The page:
That “Doom” is dumb comes as no great shocker. That The Rock continues to try to build a movie persona beyond one-note hulking action hero is no surprise.
That he fails at every turn ... well, you weren’t expecting Brando in “On the Waterfront,” were you?
The latest video-game-turned-action-movie sticks to the essentials of the source material, Marines blowing away zombies and mutant monsters on Mars. And it doesn’t bring much more to it.
Director Andrzej Bartkowiak (“Romeo Must Die,” “Cradle 2 the Grave”) keeps the lighting low and the action a blur, and he apparently never saw a don’t-go-down-that-dark-hallway horror cliche he didn’t want to steal from a thousand other monster movies.
Screenwriters David Callaham and Wesley Strick have created a batch of futuristic military grunts who look like one-dimensional washouts that couldn’t make the cut for “Aliens.”
And The Rock dispenses with the campy undercurrent of humor that made him a passable action figure in “The Scorpion King” and “The Rundown,” here playing a stoic, mercilessly dutiful anti-hero with barely a hint of personality.
The movie’s simple premise: Researchers on Mars unleash an ancient evil lingering in the genes of fossil remains of a humanoid race that once lived on the red planet. People are transformed into undead zombies and gnarly demons seeking to pass their monstrous mutation on to others.
Ace Marine veteran Sarge (The Rock) leads his troops into the dark tunnels of the research facility to root out the creatures and salvage the work of archaeologist Samantha Grimm (Rosamund Pike), who happens to be the sister of the Reaper (Karl Urban), one of Sarge’s top men.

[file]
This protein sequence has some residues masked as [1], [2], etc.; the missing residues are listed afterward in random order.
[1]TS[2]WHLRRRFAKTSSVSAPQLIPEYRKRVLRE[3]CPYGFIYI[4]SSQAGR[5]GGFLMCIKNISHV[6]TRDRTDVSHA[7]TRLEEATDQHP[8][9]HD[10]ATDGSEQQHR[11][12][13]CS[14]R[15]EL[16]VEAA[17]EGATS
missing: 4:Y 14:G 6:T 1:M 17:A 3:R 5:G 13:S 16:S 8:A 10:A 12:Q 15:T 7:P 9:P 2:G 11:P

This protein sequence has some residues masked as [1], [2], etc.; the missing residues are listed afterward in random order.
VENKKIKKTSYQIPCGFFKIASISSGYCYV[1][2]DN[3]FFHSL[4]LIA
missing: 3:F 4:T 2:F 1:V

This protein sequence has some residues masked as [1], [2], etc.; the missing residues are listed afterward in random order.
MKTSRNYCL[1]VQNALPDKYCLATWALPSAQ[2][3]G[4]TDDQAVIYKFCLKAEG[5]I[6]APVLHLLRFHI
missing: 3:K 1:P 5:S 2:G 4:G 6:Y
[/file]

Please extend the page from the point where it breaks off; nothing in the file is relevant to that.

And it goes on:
A deluge of halfhearted B-movie scares is about all “Doom” offers. The most complex character interaction is a superficial exploration of Samantha and her brother’s tragic little past.
The Rock’s Sarge is robotically boring for most of the movie before turning callously dogmatic about his mission, a scenario in which he’s still boring.
“I need soldiers!” Sarge banally declares. “I don’t need anybody else but soldiers!”
Creature effects amount to little more than gory carcasses out for a stroll, while this whole legion-of-rabid-zombies thing either needs a major makeover or a long furlough from the big screen.
“Doom” dubiously blurs the line between film and video games by actually turning into a semblance of the game’s “first-person shooter” perspective, an extended action sequence of slaughter seen from a Marine hero’s point of view. Fans of the game may love it, but the sequence will be a prolonged annoyance to everyone else.